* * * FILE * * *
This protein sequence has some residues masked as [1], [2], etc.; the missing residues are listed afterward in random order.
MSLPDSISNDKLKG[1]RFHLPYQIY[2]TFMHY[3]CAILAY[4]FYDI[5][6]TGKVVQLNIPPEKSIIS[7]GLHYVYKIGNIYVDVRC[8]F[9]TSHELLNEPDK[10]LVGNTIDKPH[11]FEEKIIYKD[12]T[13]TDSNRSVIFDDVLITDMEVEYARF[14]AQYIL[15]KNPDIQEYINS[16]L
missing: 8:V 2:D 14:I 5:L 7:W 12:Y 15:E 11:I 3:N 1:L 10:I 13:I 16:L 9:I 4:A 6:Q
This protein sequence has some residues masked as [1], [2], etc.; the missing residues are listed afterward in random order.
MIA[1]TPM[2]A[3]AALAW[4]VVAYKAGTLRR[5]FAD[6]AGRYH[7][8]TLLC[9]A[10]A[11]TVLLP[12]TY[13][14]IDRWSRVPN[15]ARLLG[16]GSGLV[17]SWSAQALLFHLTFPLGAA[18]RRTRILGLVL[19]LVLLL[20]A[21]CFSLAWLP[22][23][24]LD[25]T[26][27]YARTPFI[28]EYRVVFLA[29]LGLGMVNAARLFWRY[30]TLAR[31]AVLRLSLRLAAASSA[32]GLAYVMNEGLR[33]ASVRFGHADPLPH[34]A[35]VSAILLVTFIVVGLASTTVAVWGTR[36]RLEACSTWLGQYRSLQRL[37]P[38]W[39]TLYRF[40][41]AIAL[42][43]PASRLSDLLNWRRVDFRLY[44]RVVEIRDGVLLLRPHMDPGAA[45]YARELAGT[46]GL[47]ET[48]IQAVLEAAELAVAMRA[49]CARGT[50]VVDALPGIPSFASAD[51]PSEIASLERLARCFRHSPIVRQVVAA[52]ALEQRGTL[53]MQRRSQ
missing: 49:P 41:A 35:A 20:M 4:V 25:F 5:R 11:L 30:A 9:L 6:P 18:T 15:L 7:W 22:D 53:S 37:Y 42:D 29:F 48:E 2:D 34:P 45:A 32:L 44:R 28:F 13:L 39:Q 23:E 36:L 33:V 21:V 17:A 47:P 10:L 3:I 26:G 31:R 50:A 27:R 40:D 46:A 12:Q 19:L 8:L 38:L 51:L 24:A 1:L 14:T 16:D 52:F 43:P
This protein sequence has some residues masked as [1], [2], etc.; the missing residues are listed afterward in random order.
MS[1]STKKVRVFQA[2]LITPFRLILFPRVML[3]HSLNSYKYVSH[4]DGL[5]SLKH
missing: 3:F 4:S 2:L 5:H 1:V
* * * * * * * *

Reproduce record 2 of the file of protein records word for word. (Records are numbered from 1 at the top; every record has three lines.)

This protein sequence has some residues masked as [1], [2], etc.; the missing residues are listed afterward in random order.
MIA[1]TPM[2]A[3]AALAW[4]VVAYKAGTLRR[5]FAD[6]AGRYH[7][8]TLLC[9]A[10]A[11]TVLLP[12]TY[13][14]IDRWSRVPN[15]ARLLG[16]GSGLV[17]SWSAQALLFHLTFPLGAA[18]RRTRILGLVL[19]LVLLL[20]A[21]CFSLAWLP[22][23][24]LD[25]T[26][27]YARTPFI[28]EYRVVFLA[29]LGLGMVNAARLFWRY[30]TLAR[31]AVLRLSLRLAAASSA[32]GLAYVMNEGLR[33]ASVRFGHADPLPH[34]A[35]VSAILLVTFIVVGLASTTVAVWGTR[36]RLEACSTWLGQYRSLQRL[37]P[38]W[39]TLYRF[40][41]AIAL[42][43]PASRLSDLLNWRRVDFRLY[44]RVVEIRDGVLLLRPHMDPGAA[45]YARELAGT[46]GL[47]ET[48]IQAVLEAAELAVAMRA[49]CARGT[50]VVDALPGIPSFASAD[51]PSEIASLERLARCFRHSPIVRQVVAA[52]ALEQRGTL[53]MQRRSQ
missing: 49:P 41:A 35:A 20:M 4:V 25:F 5:R 11:L 30:A 9:L 6:P 18:T 15:L 7:W 22:D 53:S 37:Y 42:D 29:F 48:E 2:D 34:P 45:A 32:L 44:R 28:F 13:L 39:Q 23:E 36:L 33:V 21:V 17:A 47:P 10:L 3:I 26:G 31:R 50:A 27:R 40:D 46:A 12:Q 19:L 8:L 38:L 51:L 24:A 1:L 14:T 16:D 52:F 43:P